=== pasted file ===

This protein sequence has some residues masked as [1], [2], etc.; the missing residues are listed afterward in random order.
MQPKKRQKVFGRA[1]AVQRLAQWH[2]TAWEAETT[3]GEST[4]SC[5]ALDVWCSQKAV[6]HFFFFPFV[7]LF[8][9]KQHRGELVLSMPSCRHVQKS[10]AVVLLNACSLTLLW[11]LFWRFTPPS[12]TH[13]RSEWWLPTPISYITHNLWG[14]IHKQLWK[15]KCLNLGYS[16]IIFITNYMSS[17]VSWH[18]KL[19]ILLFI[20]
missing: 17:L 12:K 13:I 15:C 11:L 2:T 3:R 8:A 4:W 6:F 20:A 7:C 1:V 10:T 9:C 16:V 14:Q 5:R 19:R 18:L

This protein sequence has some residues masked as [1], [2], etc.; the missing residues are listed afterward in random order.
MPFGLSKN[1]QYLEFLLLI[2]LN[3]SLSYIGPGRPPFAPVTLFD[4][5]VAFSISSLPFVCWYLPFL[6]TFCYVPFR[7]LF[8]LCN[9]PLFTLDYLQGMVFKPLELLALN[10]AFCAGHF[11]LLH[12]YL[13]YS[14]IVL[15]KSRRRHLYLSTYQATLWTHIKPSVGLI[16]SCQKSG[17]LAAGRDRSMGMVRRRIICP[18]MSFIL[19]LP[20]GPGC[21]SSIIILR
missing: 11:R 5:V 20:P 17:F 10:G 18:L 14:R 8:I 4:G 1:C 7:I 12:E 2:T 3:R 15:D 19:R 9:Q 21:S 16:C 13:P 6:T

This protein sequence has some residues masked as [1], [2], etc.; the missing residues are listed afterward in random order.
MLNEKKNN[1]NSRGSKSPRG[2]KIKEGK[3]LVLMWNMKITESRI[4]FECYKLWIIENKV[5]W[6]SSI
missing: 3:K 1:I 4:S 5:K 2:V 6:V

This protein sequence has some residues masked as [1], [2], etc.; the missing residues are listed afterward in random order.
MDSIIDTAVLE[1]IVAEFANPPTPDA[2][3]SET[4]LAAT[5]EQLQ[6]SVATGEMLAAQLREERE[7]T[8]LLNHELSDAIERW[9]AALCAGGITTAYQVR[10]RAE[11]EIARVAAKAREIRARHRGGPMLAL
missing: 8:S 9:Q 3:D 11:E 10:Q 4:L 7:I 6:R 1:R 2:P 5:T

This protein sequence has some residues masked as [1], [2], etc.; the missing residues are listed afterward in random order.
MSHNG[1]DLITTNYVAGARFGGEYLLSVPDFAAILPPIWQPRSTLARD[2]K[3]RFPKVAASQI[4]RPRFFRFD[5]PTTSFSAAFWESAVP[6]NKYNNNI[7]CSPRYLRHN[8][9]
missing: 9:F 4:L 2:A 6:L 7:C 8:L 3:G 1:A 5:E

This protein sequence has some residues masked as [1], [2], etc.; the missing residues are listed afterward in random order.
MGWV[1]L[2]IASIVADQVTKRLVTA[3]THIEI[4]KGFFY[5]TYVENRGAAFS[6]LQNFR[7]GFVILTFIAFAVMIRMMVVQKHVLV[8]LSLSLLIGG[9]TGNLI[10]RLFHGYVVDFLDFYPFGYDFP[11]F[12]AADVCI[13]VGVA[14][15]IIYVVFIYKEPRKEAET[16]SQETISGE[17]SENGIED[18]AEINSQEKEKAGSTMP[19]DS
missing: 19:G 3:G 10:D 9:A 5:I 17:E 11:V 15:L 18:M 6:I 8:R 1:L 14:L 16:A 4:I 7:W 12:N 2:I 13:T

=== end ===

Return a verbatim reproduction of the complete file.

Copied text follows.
This protein sequence has some residues masked as [1], [2], etc.; the missing residues are listed afterward in random order.
MQPKKRQKVFGRA[1]AVQRLAQWH[2]TAWEAETT[3]GEST[4]SC[5]ALDVWCSQKAV[6]HFFFFPFV[7]LF[8][9]KQHRGELVLSMPSCRHVQKS[10]AVVLLNACSLTLLW[11]LFWRFTPPS[12]TH[13]RSEWWLPTPISYITHNLWG[14]IHKQLWK[15]KCLNLGYS[16]IIFITNYMSS[17]VSWH[18]KL[19]ILLFI[20]
missing: 17:L 12:K 13:I 15:C 11:L 2:T 3:R 8:A 4:W 6:F 20:A 7:C 1:V 10:T 9:C 16:V 14:Q 5:R 19:R 18:L

This protein sequence has some residues masked as [1], [2], etc.; the missing residues are listed afterward in random order.
MPFGLSKN[1]QYLEFLLLI[2]LN[3]SLSYIGPGRPPFAPVTLFD[4][5]VAFSISSLPFVCWYLPFL[6]TFCYVPFR[7]LF[8]LCN[9]PLFTLDYLQGMVFKPLELLALN[10]AFCAGHF[11]LLH[12]YL[13]YS[14]IVL[15]KSRRRHLYLSTYQATLWTHIKPSVGLI[16]SCQKSG[17]LAAGRDRSMGMVRRRIICP[18]MSFIL[19]LP[20]GPGC[21]SSIIILR
missing: 11:R 5:V 20:P 17:F 10:G 18:L 14:R 8:I 4:G 1:C 7:I 12:E 2:T 3:R 15:D 19:R 9:Q 21:S 16:C 13:P 6:T

This protein sequence has some residues masked as [1], [2], etc.; the missing residues are listed afterward in random order.
MLNEKKNN[1]NSRGSKSPRG[2]KIKEGK[3]LVLMWNMKITESRI[4]FECYKLWIIENKV[5]W[6]SSI
missing: 3:K 1:I 4:S 5:K 2:V 6:V

This protein sequence has some residues masked as [1], [2], etc.; the missing residues are listed afterward in random order.
MDSIIDTAVLE[1]IVAEFANPPTPDA[2][3]SET[4]LAAT[5]EQLQ[6]SVATGEMLAAQLREERE[7]T[8]LLNHELSDAIERW[9]AALCAGGITTAYQVR[10]RAE[11]EIARVAAKAREIRARHRGGPMLAL
missing: 8:S 9:Q 3:D 11:E 10:Q 4:L 7:I 6:R 1:R 2:P 5:T

This protein sequence has some residues masked as [1], [2], etc.; the missing residues are listed afterward in random order.
MSHNG[1]DLITTNYVAGARFGGEYLLSVPDFAAILPPIWQPRSTLARD[2]K[3]RFPKVAASQI[4]RPRFFRFD[5]PTTSFSAAFWESAVP[6]NKYNNNI[7]CSPRYLRHN[8][9]
missing: 9:F 4:L 2:A 6:L 7:C 8:L 3:G 1:A 5:E

This protein sequence has some residues masked as [1], [2], etc.; the missing residues are listed afterward in random order.
MGWV[1]L[2]IASIVADQVTKRLVTA[3]THIEI[4]KGFFY[5]TYVENRGAAFS[6]LQNFR[7]GFVILTFIAFAVMIRMMVVQKHVLV[8]LSLSLLIGG[9]TGNLI[10]RLFHGYVVDFLDFYPFGYDFP[11]F[12]AADVCI[13]VGVA[14][15]IIYVVFIYKEPRKEAET[16]SQETISGE[17]SENGIED[18]AEINSQEKEKAGSTMP[19]DS
missing: 19:G 3:G 10:D 9:A 5:I 17:E 11:V 15:L 18:M 6:I 8:R 1:L 14:L 16:A 4:I 7:W 12:N 2:I 13:T